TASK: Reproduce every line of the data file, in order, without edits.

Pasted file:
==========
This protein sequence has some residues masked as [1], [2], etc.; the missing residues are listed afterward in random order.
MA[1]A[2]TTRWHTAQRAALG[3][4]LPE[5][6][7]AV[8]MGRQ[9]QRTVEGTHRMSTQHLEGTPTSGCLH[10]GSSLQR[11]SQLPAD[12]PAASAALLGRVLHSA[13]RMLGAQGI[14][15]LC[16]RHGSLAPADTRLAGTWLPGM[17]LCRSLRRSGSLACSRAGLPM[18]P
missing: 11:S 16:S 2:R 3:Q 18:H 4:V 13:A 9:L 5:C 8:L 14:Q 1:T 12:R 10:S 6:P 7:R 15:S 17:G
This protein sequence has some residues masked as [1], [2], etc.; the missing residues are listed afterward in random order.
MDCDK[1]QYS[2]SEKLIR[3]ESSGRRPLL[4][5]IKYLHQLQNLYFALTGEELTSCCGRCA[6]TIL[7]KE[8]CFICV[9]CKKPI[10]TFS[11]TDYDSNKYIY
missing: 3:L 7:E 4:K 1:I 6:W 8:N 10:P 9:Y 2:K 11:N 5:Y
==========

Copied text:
This protein sequence has some residues masked as [1], [2], etc.; the missing residues are listed afterward in random order.
MA[1]A[2]TTRWHTAQRAALG[3][4]LPE[5][6][7]AV[8]MGRQ[9]QRTVEGTHRMSTQHLEGTPTSGCLH[10]GSSLQR[11]SQLPAD[12]PAASAALLGRVLHSA[13]RMLGAQGI[14][15]LC[16]RHGSLAPADTRLAGTWLPGM[17]LCRSLRRSGSLACSRAGLPM[18]P
missing: 11:S 16:S 2:R 3:Q 18:H 4:V 13:A 9:L 5:C 8:L 14:Q 1:T 12:R 10:S 6:P 7:R 15:S 17:G
This protein sequence has some residues masked as [1], [2], etc.; the missing residues are listed afterward in random order.
MDCDK[1]QYS[2]SEKLIR[3]ESSGRRPLL[4][5]IKYLHQLQNLYFALTGEELTSCCGRCA[6]TIL[7]KE[8]CFICV[9]CKKPI[10]TFS[11]TDYDSNKYIY
missing: 3:L 7:E 4:K 1:I 6:W 8:N 10:P 9:Y 2:K 11:N 5:Y